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My Life in Franceby Julia Child and Alex Prud'homme
An inspiring look at the life and times of the culinary genius, Julia Child's My Life in France is a good-humored memoir of her influential and transformative early experiences in France with her then new husband, Paul. Julia's devotees, as well as those less familiar, will equally enjoy the wit of her storytelling, and her gift for describing a great meal.
"[A] delightful and ebulliently written new memoir....The result is a tone that is pure Julia. One can almost hear her unforgettably fluty voice uttering such Julia-isms as 'ta-da!' 'ouf!' and 'phooey!' throughout the book. Her joy just about jumps off the book's pages....Julia Child was a natural teacher, and My Life in France makes that abundantly clear." Jennifer Wolcott, The Christian Science Monitor (read the entire CSM review)
Synopses & Reviews
In her own words, here is the captivating story of Julia Child's years in France, where she fell in love with French food and found "her true calling."
From the moment the ship docked in Le Havre in the fall of 1948 and Julia watched the well-muscled stevedores unloading the cargo to the first perfectly soigné meal that she and her husband, Paul, savored in Rouen en route to Paris, where he was to work for the USIS, Julia had an awakening that changed her life. Soon this tall, outspoken gal from Pasadena, California, who didn't speak a word of French and knew nothing about the country, was steeped in the language, chatting with purveyors in the local markets, and enrolled in the Cordon Bleu.
After managing to get her degree despite the machinations of the disagreeable directrice of the school, Julia started teaching cooking classes herself, then teamed up with two fellow gourmettes, Simone Beck and Louisette Bertholle, to help them with a book they were trying to write on French cooking for Americans. Throwing herself heart and soul into making it a unique and thorough teaching book, only to suffer several rounds of painful rejection, is part of the behind-the-scenes drama that Julia reveals with her inimitable gusto and disarming honesty.
Filled with the beautiful black-and-white photographs that Paul loved to take when he was not battling bureaucrats, as well as family snapshots, this memoir is laced with wonderful stories about the French character, particularly in the world of food, and the way of life that Julia embraced so wholeheartedly. Above all, she reveals the kind of spirit and determination, the sheer love of cooking, and the drive to share that with her fellow Americans that made her the extraordinary success she became.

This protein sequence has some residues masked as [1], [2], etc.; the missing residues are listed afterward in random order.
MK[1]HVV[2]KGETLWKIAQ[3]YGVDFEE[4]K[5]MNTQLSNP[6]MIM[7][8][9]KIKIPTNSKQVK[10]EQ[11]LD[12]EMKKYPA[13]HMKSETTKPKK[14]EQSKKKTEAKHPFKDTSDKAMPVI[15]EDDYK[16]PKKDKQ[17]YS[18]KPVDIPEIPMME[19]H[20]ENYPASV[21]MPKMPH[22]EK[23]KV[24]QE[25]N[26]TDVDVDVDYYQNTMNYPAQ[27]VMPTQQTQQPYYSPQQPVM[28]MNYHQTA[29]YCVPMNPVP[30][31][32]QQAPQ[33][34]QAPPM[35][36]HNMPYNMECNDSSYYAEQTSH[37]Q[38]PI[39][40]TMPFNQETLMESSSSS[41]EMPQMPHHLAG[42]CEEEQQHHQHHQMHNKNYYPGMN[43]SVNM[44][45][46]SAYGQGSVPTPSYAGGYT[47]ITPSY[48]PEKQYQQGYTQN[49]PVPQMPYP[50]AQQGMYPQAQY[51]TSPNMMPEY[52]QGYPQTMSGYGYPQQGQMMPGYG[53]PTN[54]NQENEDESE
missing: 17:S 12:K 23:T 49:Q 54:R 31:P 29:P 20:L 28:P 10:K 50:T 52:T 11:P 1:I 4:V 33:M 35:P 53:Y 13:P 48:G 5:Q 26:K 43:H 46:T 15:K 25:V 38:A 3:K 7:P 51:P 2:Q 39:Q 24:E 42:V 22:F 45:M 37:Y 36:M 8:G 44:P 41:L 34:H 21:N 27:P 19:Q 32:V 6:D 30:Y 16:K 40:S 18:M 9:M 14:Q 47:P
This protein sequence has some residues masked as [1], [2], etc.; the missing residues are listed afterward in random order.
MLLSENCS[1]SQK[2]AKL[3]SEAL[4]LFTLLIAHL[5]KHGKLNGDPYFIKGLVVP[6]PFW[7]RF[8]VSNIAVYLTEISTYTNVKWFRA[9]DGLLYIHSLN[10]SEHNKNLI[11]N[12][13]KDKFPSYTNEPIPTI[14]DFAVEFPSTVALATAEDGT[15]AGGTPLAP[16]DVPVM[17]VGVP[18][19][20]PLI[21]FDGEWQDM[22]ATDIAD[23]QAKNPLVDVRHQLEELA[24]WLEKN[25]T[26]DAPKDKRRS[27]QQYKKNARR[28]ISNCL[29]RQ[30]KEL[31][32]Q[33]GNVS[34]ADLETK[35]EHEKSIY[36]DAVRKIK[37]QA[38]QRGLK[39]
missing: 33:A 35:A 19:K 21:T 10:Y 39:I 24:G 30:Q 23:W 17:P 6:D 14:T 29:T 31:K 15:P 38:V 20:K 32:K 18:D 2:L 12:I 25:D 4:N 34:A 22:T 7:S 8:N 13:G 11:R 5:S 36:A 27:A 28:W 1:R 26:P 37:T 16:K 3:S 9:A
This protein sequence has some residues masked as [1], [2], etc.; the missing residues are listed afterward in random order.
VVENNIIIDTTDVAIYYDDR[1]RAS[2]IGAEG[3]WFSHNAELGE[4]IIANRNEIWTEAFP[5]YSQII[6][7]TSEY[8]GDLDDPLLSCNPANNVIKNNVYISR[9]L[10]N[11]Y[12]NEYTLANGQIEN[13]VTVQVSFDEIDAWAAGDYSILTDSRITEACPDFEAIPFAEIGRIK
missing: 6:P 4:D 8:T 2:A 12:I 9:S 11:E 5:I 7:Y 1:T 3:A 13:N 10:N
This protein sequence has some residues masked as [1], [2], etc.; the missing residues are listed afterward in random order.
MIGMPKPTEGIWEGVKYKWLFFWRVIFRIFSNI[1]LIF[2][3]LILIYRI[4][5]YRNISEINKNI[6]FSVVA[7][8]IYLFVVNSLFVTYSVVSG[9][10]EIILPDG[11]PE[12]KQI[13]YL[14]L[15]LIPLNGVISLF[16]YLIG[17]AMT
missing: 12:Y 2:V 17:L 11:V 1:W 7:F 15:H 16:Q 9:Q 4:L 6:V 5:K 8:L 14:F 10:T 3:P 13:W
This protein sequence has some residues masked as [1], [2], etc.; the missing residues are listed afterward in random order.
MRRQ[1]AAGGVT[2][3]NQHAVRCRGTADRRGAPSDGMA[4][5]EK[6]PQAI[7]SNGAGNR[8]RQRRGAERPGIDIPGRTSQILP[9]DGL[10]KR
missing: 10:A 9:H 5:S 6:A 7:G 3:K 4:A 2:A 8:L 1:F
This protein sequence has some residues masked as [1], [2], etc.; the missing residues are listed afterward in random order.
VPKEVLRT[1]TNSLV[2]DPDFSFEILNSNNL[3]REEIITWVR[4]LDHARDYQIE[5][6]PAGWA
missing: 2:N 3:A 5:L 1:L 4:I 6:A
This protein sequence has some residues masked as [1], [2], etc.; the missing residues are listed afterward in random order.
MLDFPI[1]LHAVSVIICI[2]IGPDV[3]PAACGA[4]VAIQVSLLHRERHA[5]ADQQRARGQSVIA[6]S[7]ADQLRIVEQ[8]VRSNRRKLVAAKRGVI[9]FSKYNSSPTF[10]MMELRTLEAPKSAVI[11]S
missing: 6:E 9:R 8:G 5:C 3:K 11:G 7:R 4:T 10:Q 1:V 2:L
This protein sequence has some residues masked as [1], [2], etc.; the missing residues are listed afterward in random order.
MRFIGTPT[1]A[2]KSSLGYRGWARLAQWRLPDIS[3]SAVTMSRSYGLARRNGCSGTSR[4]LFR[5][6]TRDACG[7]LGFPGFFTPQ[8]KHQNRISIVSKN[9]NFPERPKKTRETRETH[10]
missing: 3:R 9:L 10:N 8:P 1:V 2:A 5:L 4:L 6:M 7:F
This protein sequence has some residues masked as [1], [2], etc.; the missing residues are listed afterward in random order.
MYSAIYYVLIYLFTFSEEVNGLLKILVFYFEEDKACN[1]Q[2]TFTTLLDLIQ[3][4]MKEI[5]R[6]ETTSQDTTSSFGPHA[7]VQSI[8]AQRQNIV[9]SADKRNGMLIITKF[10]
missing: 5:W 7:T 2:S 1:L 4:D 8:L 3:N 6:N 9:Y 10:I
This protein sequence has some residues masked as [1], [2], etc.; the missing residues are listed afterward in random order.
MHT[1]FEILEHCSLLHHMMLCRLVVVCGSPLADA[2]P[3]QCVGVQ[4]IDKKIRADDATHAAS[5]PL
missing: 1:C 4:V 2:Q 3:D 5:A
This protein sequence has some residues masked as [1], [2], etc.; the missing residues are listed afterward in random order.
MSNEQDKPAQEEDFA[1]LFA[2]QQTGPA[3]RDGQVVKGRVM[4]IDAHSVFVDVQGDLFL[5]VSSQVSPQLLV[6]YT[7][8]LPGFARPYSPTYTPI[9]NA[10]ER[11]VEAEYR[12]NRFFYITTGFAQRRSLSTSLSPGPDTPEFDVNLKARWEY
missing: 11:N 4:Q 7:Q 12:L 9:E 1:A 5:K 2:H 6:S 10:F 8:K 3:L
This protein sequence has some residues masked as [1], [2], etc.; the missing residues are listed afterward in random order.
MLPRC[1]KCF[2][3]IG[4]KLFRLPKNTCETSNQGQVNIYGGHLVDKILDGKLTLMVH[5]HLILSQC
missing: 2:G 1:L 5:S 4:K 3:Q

Le voici. Et bon appétit!
"Like a surprise nougat bursting from the center of a chocolate truffle, My Life in France also serves up her moving romance with the Renaissance man of her life...her husband, Paul Child." Andrew Marton, The Philadelphia Inquirer
"In mouth-watering detail, her learning years in Paris and the stellar career that followed." Meeta Agrawal, Life Magazine
"Captures her charm, warmth, and, above all, her determined and robust spirit....Anyone who has heard her on television will immediately recognize the frank, jovial, and embracing tone." John Skoyles, The Seattle Times/Associated Press
"What a joy...charming...inspiring." Jennifer Reese, Entertainment Weekly
Julia Child singlehandedly created a new approach to American cuisine with her cookbook Mastering the Art of French Cooking and her television show The French Chef, but as she reveals in this bestselling memoir, she was not always a master chef. Indeed, when she first arrived in France in 1948 with her husband, Paul, who was to work for the USIS, she spoke no French and knew nothing about the country itself. But as she dove into French culture, buying food at local markets and taking classes at the Cordon Bleu, her life changed forever with her newfound passion for cooking and teaching. Julias unforgettable story - struggles with the head of the Cordon Bleu, rejections from publishers to whom she sent her now-famous cookbook, a wonderful, nearly fifty-year long marriage that took them across the globe - unfolds with the spirit so key to her success as a chef and a writer, brilliantly capturing one of the most endearing American personalities of the last fifty years.
Exuberant, affectionate, and boundlessly charming ("The New York Times"), this is the delightful and highly acclaimed memoir from the woman who revolutionized American cooking in the 20th century.
About the Author
Julia Child was born in Pasadena, California. She was graduated from Smith College and worked for the OSS during World War II in Ceylon and China, where she met Paul Child. After they married they lived in Paris, where she studied at the Cordon Bleu and taught cooking with Simone Beck and Louisette Bertholle, with whom she wrote the first volume of Mastering the Art of French Cooking (1961). In 1963, Boston's WGBH launched The French Chef television series, which made her a national celebrity, earning her the Peabody Award in 1965 and an Emmy in 1966. Several public television shows and numerous cookbooks followed. She died in 2004.
Alex Prud'homme, Paul Child's grandnephew, is a freelance writer whose work has appeared in the New York Times, The New Yorker, and other publications. He is the author of The Cell Game and the coauthor (with Michael Cherkasky) of Forewarned. He lives with his family in Brooklyn, New York.
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